The following states have False Claims Act laws which allow an individual to sue on behalf of that state and, if successful, obtain a share of any recovery the state may collect.
Under the California False Claims Act, the defendant is liable for any false claim when California or a political subdivision provides any portion of the funds. “Political subdivision” is defined in the Act to include “any city, city and county, county tax or assessment district or other legally authorized local entity with jurisdictional boundaries.”
The Colorado Medicaid False Claims Act, Colo. Rev. Stat. §§25.4-4-303.4 et seq.
As the name implies, Colorado’s Law is a “Medicaid Only” False Claims Act. This means that an individual can sue only for false claims when Colorado’s Medicaid program has been defrauded, not for more general kinds of fraud.
The Connecticut False Claims Act, Conn. Gen. Stat. §§17b-301a–17b-301p (2010 Supplement)
This law protects Connecticut’s medical assistance programs. The law’s language is somewhat broad, allowing fraud claims for more than just Medicaid, but the effect is essentially the same. General fraud committed against the State of Connecticut is not the subject of an action under this law.
The Delaware False Claims and Reporting Act, Section 1201(a) of the Delaware False Claims and Reporting Act, Del. Code Ann. tit. 6, §§ 1201 et seq.
Under the Delaware False Claims and Reporting Act, the defendant is liable for any false claims when the Government of Delaware provides any portion of the funds. “Government” is defined under the law to include all departments, boards or commissions of the executive branch of the State, and all political subdivisions.
The District of Columbia False Claims Act, DC Code §§ 2-381.01 et seq.
The District of Columbia does not really have a “political subdivision,” so that term is not found in its False Claims Act. Otherwise, the law provides an opportunity for a whistleblower to file a suit regarding virtually any kind of false claim made against the District of Columbia.
Florida False Claims Act, Fla. Stat. Ann. §§68.081 et seq.
While the Florida False Claims Act does allow for virtually any kind of false claim made against the State of Florida to be the subject of a suit, it is a little restrictive. There is no provision allowing for a case to be filed under this law for damages to a political subdivision. Florida funds must in some way be the subject of fraud under the Florida False Claims Act.
The Georgia False Medicaid Claims Act, Ga. Code Ann. § 49-4-168 et seq.
Under this law, only claims regarding Medicaid Fraud are the proper subject of a suit.
Hawaii False Claims Act, Haw. Rev. Stat. Ann. §§661-21 et seq.
Under this law, any kind of fraud which has been perpetrated against the State of Hawaii is the proper subject of a suit. As to political subdivisions, Hawaii has an additional law allowing plaintiffs to bring cases in each of Hawaii’s counties for fraud committed against those counties.
Illinois False Claims Act, 740 Ill. Comp. Stat. Ann. 175/1 et seq.
Under the Illinois False Claims Act, the defendant is liable for any false claim when the State provides any portion of the funds. “State” is defined to mean the State of Illinois and any agency of state government, the system of state colleges and universities, any school district, community college district, county, municipality, municipal corporation, unit of local government, and any combination of the above under an intergovernmental agreement that includes provisions for a governing body of the agency created by the government. Chicago has also enacted its own False Claims Act.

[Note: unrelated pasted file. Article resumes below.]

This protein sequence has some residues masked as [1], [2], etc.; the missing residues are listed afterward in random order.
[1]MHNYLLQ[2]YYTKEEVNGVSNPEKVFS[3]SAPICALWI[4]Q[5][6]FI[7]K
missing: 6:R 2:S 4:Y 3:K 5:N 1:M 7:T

The Indiana False Claims Act and Whistleblower Protection Act, Ind. Code §§5-11-5.5 et seq.
The State of Indiana’s law is similar to Florida’s. Virtually any kind of false claim made against the state is the proper subject of this act.
However, only programs using Indiana State Funds, which have been defrauded, are the proper subjects of a suit. There is no basis for a case if a city or a town within Indiana using only its own funds has been defrauded under this law.
Iowa False Claims Act, Iowa Code §685.1 et seq.
The Iowa False Claims Act allows for a case regarding virtually any kind of fraud committed against the State. However, there is no provision allowing for funds from a political subdivision to be the subject of a case.
Louisiana Medical Assistance Program Integrity Law, La. Rev. Stat. Ann. §§6:438.1 et seq.
This is a False Claims Act for medical assistance programs only.
The Maryland False Health Claims Act, Md. Code Ann. Health-Gen.§§2‑601 et seq.
This is a medical health plan False Claims Act only.
The Massachusetts False Claims Act, Mass. Ann. Laws ch. 12, §§5 et seq.
Under the Massachusetts False Claims Act, the defendant is liable for any kind of false claim if the Commonwealth of Massachusetts or its “political subdivisions” provides any portion of the funds. The term “Political subdivision” is defined to include any city, town, county or other governmental entity authorized or created by state law, including public corporations and authorities.
The Michigan Medicaid False Claims Act, Mich. Comp. Laws. Serv.§§400.601 et seq.
This law only allows for cases regarding fraud committed against the Michigan Department of Community Health.